Benjamin Bridge Vineyards Nova 7 2012 | Wine Reviews by Natalie MacLean

Benjamin Bridge Vineyards Nova 7 2012 | Wine Reviews by Natalie MacLean

Make a night of celebrating Atlantic Canada, by going to see the epic love story of Evangeline in Charlottetown at the Confederation Centre of the Arts and then have a glass of this Nova Scotian wine to top off the night  

Thursday, July 11, 2013

Domaine Laroche Chablis

Domaine Laroche Chablis
My favourite treat with oysters, a great way to save money is to teach yourself how to shuck the oysters yourself. Just don't stab yourself 

Wednesday, July 10, 2013

Red Rooster Reserve Merlot 2010 | Wine Reviews by Natalie MacLean

Red Rooster Reserve Merlot 2010 | Wine Reviews by Natalie MacLean
My Mother has a hard time getting rid of clothes but with a glass of this wine in her hand suddenly she was ready to say goodbye to lots of things. #Whatagreatglasscando

Tuesday, July 9, 2013

Road 13 Seventy Four K 2011 | Wine Reviews by Natalie MacLean

Road 13 Seventy Four K 2011 | Wine Reviews by Natalie MacLean 
A blend of Merlot, Syrah, Viognier, Cabernet Sauvignon, Cabernet Franc, and Mourvedre. Somehow all these grapes have come to get together to make a great sipping wine!

Thursday, June 13, 2013

Okanagan Valley

The way I started my career in wine was one of those miraculous right time right place type things. I was exposed to some top notch wines right off the bat. I mean some of the most famous and most expensive wines in the world. I'm talking Cristal and Dom Perignon, 1st Growth Bordeaux from 1985.  I helped decant and taste test 4 vintages of Sassicaia alongside Piero Incisa Della Rochetta, grandson to the creator of Sassicaia himself. I even got to travel to Napa Valley and get VIP tours of some of the best wineries Napa has to offer. But during this entire time I think I got to try maybe 2 Canadian wines; a Inniskillin Ice Wine and a Henry of Pelham Chardonnay so when I moved back to Vancouver this fall I was at a serious disadvantage. In Canada I am quite proud to say we really support our local wineries and most restaurants offer only a few wines from outside Canada. So there I was with all this wine experience but I had neglected my native country and now I needed to play catch up. Then luckily I had some lieu days at work buildup that coincided with my some time off for my husband so we organized a short 3 day trip over to the Okanagan Valley.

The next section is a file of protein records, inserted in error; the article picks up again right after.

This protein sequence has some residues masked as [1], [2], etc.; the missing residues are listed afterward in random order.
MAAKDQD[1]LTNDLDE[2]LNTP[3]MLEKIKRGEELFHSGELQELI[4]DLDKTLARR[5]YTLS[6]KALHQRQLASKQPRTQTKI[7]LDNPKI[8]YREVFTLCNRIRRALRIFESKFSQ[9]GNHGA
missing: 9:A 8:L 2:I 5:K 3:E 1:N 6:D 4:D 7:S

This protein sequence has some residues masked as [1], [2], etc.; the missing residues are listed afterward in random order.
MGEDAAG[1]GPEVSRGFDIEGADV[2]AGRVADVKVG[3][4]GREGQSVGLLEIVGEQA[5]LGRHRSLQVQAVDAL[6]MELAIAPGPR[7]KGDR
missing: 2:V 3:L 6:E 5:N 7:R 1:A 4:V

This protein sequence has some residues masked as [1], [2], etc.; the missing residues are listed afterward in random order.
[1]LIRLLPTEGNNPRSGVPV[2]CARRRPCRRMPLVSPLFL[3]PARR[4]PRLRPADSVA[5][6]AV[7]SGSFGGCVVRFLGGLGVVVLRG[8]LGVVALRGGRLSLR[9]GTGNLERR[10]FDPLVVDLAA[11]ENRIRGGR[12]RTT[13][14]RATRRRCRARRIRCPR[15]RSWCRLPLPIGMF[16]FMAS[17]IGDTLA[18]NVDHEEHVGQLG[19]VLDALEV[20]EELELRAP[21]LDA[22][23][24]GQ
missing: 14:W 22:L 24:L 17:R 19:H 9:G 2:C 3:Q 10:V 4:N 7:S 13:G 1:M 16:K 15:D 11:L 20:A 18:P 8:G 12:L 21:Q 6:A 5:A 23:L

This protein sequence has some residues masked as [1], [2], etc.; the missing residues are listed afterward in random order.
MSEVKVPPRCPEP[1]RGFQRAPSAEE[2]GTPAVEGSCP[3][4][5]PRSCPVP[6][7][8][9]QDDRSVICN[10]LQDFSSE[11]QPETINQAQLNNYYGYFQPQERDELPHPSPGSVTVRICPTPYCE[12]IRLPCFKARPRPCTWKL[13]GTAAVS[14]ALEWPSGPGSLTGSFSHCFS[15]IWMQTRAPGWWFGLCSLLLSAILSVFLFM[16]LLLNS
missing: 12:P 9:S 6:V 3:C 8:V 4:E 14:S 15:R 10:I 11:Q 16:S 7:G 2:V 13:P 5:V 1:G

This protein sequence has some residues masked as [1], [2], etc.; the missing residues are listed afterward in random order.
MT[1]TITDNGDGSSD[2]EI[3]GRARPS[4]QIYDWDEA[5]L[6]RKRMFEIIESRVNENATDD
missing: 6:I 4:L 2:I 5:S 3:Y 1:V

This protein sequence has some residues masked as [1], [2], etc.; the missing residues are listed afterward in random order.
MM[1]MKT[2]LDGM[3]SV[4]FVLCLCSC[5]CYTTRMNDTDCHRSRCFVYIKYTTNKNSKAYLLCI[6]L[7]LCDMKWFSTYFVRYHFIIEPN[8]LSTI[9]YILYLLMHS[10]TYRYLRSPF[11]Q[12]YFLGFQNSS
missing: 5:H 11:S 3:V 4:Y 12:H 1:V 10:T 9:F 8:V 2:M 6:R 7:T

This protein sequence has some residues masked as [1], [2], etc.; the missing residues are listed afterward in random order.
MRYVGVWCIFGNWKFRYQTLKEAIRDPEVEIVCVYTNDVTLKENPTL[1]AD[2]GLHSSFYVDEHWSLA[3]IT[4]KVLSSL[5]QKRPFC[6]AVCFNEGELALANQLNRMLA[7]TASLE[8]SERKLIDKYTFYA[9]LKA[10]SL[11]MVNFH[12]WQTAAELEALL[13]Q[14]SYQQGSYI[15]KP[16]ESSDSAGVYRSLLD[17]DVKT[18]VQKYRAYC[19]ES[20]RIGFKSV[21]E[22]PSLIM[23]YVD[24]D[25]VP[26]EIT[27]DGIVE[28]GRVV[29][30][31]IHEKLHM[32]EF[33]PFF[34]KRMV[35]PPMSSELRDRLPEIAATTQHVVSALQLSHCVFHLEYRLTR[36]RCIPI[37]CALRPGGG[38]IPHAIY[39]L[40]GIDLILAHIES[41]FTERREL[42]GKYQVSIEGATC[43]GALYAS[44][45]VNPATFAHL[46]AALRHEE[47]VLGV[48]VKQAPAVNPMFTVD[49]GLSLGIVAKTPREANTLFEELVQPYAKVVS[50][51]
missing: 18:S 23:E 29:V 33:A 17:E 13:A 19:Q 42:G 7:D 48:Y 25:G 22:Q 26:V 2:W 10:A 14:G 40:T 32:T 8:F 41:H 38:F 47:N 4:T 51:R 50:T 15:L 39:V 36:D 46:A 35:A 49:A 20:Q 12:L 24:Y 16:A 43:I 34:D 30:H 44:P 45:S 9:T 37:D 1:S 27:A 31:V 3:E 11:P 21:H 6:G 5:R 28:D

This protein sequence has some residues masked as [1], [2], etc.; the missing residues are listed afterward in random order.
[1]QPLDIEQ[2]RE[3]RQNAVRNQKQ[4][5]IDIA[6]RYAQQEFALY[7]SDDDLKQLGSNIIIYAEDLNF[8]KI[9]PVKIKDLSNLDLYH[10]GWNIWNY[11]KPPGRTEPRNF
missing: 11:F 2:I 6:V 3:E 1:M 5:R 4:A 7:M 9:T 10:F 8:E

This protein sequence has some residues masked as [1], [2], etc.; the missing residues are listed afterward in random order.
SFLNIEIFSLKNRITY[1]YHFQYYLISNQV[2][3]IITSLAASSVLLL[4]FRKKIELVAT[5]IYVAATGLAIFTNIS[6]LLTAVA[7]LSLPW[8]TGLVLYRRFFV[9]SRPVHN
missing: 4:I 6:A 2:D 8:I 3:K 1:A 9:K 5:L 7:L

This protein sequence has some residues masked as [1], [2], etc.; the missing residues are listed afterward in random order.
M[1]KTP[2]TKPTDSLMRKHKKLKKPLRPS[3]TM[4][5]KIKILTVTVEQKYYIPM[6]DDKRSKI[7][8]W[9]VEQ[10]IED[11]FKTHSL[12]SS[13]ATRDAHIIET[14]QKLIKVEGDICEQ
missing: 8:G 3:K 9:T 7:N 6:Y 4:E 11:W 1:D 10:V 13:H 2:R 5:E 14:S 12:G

The drive up and over the mountains was just stunning. The snow sparkled off the mountains and was so blindingly bright and untouched it was magnificent.

Then just like that we rounded a corner and before us was this beautiful valley with a lake running right down the middle for as far as the eye could see. The mountains that rose up on both sides of the lake had lush patches of green amongst rocky outcrops. And of course grape vines all over the place.

The road has a nice lazy sort of curve to it and we followed Siri's directions to our first stop; Quail's Gate. The tour was led by a very sweet elderly gentlemen who did a great job telling us all about the Stewart Family and how they got into the wine business (I could give you all the details but why ruin the tour for everyone else who wants to partake). Then we had a lovely little tasting that included a tasty Chasselas White Blend, and a rich Foch. Chasselas is grown in France, Switzerland, and few other old world countries but it was the first vinifera variety Quail's Gate planted. Foch said like Faush is a native Canadian grape variety. You can find my reviews for these wines on Natalie Maclean's website Quails' Gate Estate Winery Old Vines Foch 2009 | Wine Reviews by Natalie MacLean  Quail's Gate Chasselas-Pinot Blanc-Pinot Gris 2012 | Wine Reviews by Natalie MacLeanWe had lunch at the restaurant in the winery and it was beautiful, great outdoor seating, and amazing wine prices. I had a delicious Stewart Family Reserve Chardonnay. The only downside was that for the price I was not blown away by the food. I had a smoked salmon and beet salad, that was kinda dull.